The Aesthetica Art Prize 2014 launches today with a preview and will be open to the public tomorrow, running from 4 April to 22 June. In anticipation of tonight’s opening, we speak to last year’s winner Damien O’Mara who took home the Main Prize award with his photographic piece Trespasser Series.
A: Congratulations on being selected as a finalist and winner of the Photographic and Digital Category for the Aesthetica Art Prize 2013! What does being shortlisted for an Art Prize mean for you?
DOM: Thanks very much. It was a huge surprise and a really significant event in my career. I think that exhibiting in a foreign country, amongst works from international artists really gave me a different perspective on my own practice. For the first time I became conscious of the way my work would be viewed outside of Australia.
It made me analyse aspects of the work that might be overlooked in Australia but that were seemingly more significant to European audiences. It was also incredibly humbling. All the works exhibited there were incredibly impressive. I was extremely grateful to be shown amongst them.
It was a bizarre experience knowing that my work was being exhibited across the world without being there with it. The exhibition process is normally so charged with emotion and of sending the work off on its own and only seeing the exhibition in photographs was really strange.
A: What did you think of York St Mary’s as the gallery space?
DOM: I think it’s a really exciting place to show contemporary art. The opportunity to exhibit in a medieval abbey is not common for an Australian artist for obvious reasons, and so I was really excited by the possibilities. I think that the specifics of the gallery space really influences spectatorship and redeveloped spaces can offer great opportunities, and the long history of St Mary’s makes it a particularly interesting place for contemporary art to be shown.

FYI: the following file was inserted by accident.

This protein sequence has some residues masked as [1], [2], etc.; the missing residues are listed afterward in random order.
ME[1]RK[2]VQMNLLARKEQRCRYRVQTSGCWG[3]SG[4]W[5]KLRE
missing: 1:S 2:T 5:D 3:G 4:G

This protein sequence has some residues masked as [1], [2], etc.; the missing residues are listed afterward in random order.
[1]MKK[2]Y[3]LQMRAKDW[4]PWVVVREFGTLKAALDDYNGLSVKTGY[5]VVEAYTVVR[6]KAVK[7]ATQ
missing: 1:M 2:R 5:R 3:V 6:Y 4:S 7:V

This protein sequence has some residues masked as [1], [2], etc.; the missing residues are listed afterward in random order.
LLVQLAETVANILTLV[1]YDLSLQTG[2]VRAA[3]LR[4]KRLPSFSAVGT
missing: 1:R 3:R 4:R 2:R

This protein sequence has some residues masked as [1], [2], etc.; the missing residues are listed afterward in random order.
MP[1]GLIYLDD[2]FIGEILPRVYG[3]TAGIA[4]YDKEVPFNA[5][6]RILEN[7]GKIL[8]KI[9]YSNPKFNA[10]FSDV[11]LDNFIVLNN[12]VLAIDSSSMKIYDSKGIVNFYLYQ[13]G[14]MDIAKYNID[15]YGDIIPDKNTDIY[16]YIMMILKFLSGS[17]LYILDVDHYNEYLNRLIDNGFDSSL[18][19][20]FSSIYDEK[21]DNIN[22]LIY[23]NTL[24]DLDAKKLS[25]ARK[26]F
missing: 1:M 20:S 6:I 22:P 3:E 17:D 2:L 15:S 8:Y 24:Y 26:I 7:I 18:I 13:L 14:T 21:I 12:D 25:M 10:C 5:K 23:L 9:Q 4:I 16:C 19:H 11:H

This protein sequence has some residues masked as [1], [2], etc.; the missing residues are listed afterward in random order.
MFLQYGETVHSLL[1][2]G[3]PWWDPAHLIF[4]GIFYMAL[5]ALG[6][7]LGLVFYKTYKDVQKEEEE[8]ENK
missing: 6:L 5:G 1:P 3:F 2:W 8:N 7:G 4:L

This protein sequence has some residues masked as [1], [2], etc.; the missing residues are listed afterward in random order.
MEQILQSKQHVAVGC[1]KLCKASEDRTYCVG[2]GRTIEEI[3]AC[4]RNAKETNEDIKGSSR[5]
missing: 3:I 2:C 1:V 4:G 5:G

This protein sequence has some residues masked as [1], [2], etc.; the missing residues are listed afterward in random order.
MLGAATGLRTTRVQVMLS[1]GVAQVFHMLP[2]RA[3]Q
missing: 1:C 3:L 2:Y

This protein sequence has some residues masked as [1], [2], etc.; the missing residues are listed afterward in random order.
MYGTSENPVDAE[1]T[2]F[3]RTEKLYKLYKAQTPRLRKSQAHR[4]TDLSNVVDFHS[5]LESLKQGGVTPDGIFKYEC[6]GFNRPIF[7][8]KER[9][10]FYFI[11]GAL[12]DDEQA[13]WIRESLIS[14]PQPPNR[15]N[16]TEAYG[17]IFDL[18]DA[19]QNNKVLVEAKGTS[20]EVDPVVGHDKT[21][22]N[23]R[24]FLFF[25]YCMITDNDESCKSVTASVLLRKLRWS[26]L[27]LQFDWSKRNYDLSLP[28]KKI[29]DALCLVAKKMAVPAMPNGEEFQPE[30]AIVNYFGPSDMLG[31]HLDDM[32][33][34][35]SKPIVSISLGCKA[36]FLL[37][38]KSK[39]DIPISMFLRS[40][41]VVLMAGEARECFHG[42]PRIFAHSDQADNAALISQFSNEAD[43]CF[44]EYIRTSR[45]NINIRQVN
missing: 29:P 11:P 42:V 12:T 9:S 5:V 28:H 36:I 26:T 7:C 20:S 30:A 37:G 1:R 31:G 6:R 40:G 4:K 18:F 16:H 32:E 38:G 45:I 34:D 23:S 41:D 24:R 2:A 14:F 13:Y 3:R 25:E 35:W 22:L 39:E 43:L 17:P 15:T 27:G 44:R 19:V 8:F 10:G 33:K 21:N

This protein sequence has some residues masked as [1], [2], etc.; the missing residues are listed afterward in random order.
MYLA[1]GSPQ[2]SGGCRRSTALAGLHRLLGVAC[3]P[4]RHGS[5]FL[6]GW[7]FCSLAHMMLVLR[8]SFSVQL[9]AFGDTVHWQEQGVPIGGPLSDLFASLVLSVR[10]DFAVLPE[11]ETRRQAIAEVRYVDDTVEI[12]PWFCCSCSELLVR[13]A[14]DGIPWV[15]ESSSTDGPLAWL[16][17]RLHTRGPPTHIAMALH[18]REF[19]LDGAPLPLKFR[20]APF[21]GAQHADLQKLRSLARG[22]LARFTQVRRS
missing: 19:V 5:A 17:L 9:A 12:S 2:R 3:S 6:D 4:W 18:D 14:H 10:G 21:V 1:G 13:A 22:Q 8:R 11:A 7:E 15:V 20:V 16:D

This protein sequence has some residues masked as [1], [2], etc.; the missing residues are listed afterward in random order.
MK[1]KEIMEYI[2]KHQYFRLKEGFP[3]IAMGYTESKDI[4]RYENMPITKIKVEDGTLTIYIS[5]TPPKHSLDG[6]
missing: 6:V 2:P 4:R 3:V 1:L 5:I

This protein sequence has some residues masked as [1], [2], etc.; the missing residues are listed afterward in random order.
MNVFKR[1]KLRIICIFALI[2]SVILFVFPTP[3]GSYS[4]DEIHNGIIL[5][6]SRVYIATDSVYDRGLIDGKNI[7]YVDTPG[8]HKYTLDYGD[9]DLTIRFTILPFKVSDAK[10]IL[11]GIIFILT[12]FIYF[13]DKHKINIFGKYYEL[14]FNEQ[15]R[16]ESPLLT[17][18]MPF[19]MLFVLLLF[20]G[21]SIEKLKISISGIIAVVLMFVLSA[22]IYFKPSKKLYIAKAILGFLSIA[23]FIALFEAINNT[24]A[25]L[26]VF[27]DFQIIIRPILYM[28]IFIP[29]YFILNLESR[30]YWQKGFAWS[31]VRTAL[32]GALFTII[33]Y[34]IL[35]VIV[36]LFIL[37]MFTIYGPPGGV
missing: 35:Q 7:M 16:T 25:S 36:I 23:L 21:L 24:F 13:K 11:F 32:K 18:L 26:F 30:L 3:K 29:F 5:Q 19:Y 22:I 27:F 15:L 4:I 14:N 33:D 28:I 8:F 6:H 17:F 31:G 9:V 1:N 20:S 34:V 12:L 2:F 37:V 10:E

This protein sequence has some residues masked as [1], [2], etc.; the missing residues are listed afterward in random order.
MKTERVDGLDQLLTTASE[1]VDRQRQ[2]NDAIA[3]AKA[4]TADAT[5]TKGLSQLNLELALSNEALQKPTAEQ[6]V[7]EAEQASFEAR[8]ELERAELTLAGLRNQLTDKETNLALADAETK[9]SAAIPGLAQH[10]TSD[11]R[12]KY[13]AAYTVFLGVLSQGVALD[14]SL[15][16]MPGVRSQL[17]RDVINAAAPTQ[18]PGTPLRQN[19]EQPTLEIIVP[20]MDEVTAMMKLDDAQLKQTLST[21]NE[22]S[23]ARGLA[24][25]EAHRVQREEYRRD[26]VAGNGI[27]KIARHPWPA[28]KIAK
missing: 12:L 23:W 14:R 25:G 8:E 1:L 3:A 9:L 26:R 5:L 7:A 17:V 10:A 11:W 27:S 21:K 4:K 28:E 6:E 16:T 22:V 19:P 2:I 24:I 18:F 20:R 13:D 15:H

A: What have you done since the Aesthetica Art Prize exhibition?
DOM: I’m currently enrolled in a Master of Visual Arts at the Queensland College of Art, Griffith University in Brisbane, Australia, and have continued to make photographic works investigating contemporary masculinity and adherence to role in society. My latest series is inspired by the flooding of Brisbane city in 2011.
There were lots of images of corporate people fleeing the city through flooded streets. The imagery really reduced corporate attire to a purely functional form and portrayed it as completely inadequate within a natural context. I think the abundance of that sort of imagery and the context that a life threatening natural event inevitably provides, highlighted for me the absurdity of conformance to role in contemporary society.
A: You have a background in film production. Has this inspired your photography, and how?
DOM: It undeniably has. I spent most of my childhood obsessed with films but was really frustrated by the film making process. I found so much more freedom of expression in photography and never really looked back once I made the switch. I‘m still very interested in the cinematic aesthetic. I love the way people like Gregory Crewdson critique both the process and the look.
A: Your winning piece from the Trespasser Series explores places that are “off-‐limits” to people in corporate roles. How did you come about this idea?
DOM: The work reflected my life as a young person in a corporate position and the experience I had in trying to redefine my work role. I was a structural design engineer for many years and opportunities in film and photography prompted me to abandon that role and to move into the arts. The change was an extremely significant event in my life and made me reflect on why I hadn’t attempted to redefine my role earlier. It made me realise that I had accepted gender and work roles unquestioningly, and that it was only by chance that I gained the perspective to redefine my life.
Aesthetica Art Prize Exhibition, 3 April – 22 June, York St Mary’s, Castlegate, York, YO1 9RN.For more information visit www.aestheticamagazine.com/artprize.
1. Damien O’Mara, Airport and Excavator from the Trespasser Series.